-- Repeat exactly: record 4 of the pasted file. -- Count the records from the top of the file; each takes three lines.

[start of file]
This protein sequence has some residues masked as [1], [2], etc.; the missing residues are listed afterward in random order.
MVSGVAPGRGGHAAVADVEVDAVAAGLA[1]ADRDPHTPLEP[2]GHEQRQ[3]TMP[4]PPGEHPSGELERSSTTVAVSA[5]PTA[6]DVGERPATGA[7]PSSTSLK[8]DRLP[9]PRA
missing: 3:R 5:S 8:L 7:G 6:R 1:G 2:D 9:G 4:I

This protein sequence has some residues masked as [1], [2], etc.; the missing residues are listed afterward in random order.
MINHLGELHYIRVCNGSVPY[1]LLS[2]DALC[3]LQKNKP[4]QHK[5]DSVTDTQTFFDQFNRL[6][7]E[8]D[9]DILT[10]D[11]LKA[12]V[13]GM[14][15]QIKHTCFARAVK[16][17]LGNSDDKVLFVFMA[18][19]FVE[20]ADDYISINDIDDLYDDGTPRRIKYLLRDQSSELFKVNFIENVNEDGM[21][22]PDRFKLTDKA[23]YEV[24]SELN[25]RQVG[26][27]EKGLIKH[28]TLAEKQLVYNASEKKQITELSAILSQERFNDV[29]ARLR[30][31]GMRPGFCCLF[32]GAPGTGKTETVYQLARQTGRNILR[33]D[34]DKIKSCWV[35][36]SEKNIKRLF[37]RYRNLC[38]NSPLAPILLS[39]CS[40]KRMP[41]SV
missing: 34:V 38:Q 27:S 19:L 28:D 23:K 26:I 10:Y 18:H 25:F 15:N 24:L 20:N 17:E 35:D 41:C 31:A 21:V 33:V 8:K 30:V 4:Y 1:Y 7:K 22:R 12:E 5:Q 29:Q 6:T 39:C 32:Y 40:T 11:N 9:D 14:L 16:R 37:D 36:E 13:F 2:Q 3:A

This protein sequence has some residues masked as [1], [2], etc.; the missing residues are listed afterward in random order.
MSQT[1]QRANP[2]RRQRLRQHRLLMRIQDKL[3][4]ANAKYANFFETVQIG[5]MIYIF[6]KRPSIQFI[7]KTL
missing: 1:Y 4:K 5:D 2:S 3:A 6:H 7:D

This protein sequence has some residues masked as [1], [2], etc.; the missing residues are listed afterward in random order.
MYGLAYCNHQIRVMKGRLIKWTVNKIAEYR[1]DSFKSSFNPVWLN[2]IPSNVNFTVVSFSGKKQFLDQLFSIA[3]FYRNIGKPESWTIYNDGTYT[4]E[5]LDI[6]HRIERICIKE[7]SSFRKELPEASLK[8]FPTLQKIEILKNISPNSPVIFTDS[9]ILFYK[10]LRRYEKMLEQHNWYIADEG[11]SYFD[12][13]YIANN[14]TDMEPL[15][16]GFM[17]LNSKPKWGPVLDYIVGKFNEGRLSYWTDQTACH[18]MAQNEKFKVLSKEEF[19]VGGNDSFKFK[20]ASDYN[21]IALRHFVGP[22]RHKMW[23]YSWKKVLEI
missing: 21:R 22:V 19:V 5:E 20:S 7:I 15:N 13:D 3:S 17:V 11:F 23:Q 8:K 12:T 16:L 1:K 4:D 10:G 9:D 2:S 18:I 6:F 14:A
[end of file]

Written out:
This protein sequence has some residues masked as [1], [2], etc.; the missing residues are listed afterward in random order.
MYGLAYCNHQIRVMKGRLIKWTVNKIAEYR[1]DSFKSSFNPVWLN[2]IPSNVNFTVVSFSGKKQFLDQLFSIA[3]FYRNIGKPESWTIYNDGTYT[4]E[5]LDI[6]HRIERICIKE[7]SSFRKELPEASLK[8]FPTLQKIEILKNISPNSPVIFTDS[9]ILFYK[10]LRRYEKMLEQHNWYIADEG[11]SYFD[12][13]YIANN[14]TDMEPL[15][16]GFM[17]LNSKPKWGPVLDYIVGKFNEGRLSYWTDQTACH[18]MAQNEKFKVLSKEEF[19]VGGNDSFKFK[20]ASDYN[21]IALRHFVGP[22]RHKMW[23]YSWKKVLEI
missing: 21:R 22:V 19:V 5:E 20:S 7:I 15:N 13:D 3:S 17:V 11:F 23:Q 8:K 12:T 16:L 1:K 4:D 10:G 9:D 2:S 18:I 6:F 14:A